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Reframe The Pain

 

Reframe the pain (tackling negative self-talk!)
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When it comes to exercise, we’re all familiar with that little voice in our heads telling us we can’t. “My arms are so weak”, “I’ll never be that fast”, “I can’t run”, “I can’t do press-ups” (called negative self-talk). In psychology ‘reframing’ or restructuring is a technique that can help people function better in all areas of life. It involves recognising negative thoughts and turning them into positive ones, such as “I’ve done this before, and I always feel better afterwards”. The best way to reframe negative thoughts is to focus on our strengths.
At TRIB3, the variety of exercises means that there’s bound to be exercises we love and those we hate (and we all love to hate burpees!). Negative thoughts like “I can’t do this”, “I’m not strong enough”, “this hurts so much” might happen automatically without us even realising (automatic negative thoughts: ANTs).
They can create anxiety, self-doubt, and can even cause muscles to tense and affect our performance. Recognising the thoughts, stopping them (sometimes simply by saying “stop” can work), and refocusing can be really effective. Yes, TRIB3 might hurt, but reframe the pain into something positive: “this feeling is me trying my best and getting healthier” and see how your mind-set strengthens… Other examples of reframing the pain: “this pain is temporary”, “the pain means its working”, “I’m not the only one suffering”, “I’ll thank myself later…”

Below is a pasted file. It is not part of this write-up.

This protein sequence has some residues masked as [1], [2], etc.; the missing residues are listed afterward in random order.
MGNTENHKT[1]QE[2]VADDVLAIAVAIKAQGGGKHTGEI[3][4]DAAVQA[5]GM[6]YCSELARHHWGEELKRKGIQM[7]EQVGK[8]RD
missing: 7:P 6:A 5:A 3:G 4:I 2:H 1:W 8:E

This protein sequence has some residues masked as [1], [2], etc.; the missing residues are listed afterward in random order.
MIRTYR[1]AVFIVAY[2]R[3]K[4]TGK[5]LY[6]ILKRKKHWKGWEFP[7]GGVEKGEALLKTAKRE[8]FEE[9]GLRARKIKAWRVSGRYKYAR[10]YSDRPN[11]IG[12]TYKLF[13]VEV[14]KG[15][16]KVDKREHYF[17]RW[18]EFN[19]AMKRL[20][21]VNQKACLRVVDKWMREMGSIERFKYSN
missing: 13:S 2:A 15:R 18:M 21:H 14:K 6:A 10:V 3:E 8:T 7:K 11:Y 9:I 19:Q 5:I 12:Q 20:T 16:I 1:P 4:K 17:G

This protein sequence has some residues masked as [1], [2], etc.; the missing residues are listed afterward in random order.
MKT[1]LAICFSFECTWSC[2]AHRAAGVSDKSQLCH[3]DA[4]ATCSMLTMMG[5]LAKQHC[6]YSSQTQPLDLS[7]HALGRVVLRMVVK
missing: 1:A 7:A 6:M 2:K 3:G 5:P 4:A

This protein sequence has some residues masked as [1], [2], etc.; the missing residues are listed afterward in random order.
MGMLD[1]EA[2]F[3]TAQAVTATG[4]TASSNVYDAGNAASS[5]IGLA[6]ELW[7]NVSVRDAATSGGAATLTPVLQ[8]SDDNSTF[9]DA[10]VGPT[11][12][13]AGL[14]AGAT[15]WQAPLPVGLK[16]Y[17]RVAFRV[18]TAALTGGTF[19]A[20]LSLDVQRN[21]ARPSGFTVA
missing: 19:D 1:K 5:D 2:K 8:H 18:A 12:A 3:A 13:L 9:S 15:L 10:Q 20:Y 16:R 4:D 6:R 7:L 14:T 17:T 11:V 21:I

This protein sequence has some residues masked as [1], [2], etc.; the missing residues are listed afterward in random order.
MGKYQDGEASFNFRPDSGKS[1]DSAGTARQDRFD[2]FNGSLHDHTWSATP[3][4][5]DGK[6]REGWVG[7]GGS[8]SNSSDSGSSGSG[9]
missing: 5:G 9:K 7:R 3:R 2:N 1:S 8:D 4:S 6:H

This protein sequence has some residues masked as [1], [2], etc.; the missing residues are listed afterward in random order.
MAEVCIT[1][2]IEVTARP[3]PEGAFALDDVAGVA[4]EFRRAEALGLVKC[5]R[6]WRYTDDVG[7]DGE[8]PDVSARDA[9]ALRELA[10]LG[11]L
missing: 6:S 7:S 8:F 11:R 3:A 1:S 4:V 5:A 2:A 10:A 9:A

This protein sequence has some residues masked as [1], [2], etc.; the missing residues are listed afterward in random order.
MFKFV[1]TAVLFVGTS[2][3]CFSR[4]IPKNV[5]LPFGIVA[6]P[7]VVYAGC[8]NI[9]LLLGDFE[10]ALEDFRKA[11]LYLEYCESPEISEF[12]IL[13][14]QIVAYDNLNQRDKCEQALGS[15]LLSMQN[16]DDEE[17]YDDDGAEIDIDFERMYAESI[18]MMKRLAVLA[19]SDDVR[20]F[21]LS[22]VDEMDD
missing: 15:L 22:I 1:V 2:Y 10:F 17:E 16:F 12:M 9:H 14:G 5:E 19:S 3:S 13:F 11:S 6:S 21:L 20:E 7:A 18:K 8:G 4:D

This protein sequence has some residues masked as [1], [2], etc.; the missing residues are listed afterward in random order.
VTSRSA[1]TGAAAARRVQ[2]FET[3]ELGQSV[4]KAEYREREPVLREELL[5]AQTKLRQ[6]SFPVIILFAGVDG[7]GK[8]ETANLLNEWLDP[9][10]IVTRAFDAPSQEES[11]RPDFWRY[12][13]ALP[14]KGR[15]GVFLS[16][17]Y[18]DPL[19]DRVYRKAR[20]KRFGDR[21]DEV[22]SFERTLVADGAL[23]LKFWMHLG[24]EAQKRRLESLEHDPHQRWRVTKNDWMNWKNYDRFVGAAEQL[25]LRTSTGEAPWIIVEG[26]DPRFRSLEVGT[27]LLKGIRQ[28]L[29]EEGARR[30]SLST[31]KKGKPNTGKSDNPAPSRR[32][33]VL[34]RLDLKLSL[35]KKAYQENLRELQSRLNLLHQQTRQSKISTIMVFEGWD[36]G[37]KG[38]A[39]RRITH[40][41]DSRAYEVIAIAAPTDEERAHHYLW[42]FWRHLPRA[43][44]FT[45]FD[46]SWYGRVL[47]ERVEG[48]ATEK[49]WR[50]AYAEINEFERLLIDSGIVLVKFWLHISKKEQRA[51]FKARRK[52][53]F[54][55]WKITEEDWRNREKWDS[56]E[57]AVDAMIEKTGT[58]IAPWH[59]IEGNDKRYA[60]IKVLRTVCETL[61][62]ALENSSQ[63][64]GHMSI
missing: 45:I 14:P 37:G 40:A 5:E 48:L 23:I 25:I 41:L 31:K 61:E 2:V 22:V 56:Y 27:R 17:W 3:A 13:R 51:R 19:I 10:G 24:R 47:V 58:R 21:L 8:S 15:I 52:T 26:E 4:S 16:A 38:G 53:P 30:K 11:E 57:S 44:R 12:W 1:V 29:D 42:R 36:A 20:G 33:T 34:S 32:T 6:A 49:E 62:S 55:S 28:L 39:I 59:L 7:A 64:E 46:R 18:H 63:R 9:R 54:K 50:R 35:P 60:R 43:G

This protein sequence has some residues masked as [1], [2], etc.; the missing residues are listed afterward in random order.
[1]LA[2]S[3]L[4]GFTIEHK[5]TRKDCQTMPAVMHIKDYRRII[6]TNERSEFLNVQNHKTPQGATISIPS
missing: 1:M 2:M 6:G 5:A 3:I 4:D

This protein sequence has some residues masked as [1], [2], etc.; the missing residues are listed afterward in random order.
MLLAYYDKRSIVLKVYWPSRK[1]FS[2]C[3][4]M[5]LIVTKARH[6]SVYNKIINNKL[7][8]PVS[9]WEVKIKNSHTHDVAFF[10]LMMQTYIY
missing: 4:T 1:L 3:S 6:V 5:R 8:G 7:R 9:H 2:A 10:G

Remember: negative thoughts are normal, nobody is 100% positive all the time, the key is what you do with those negative moments.
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#STEEL
During STEEL WEEK, ANTs will be everywhere, but with a TRIB3 mindset, it’s achievable!!
Even with all the mental willpower in the world, we might struggle with certain exercises, and at TRIB3 that’s OK. There’s always a lower-impact, less strenuous version of every exercise (the TRIB3 trainers are great at demonstrating them).
What’s important is the way we frame (think about) these alternative exercises. Consider ¾ press-ups the perfect opportunity to strengthen “weak arms”. Can’t run any further? Lower the speed, decrease the incline, walk, just don’t get off the treadmill! Lower the resistance weight, lose the weight, do whatever you need to do to get it done. Then praise yourself afterwards- because you smashed it.
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#ReframeThePain
Recognise the negative thoughts (spot the ANTs)
Stop them (squash the ANTs)
Refocus (on your strengths)
Say something positive
There’s no need to be embarrassed about that little voice in your head – use it to your advantage.
In the next blog, “#ReflectAndConnect”, we look at how reflecting on our workout can be a powerful way of increasing our enjoyment and motivation.
This blog was written by Dr Helen Quirk, a psychologist specialising in the promotion of physical activity and exercise
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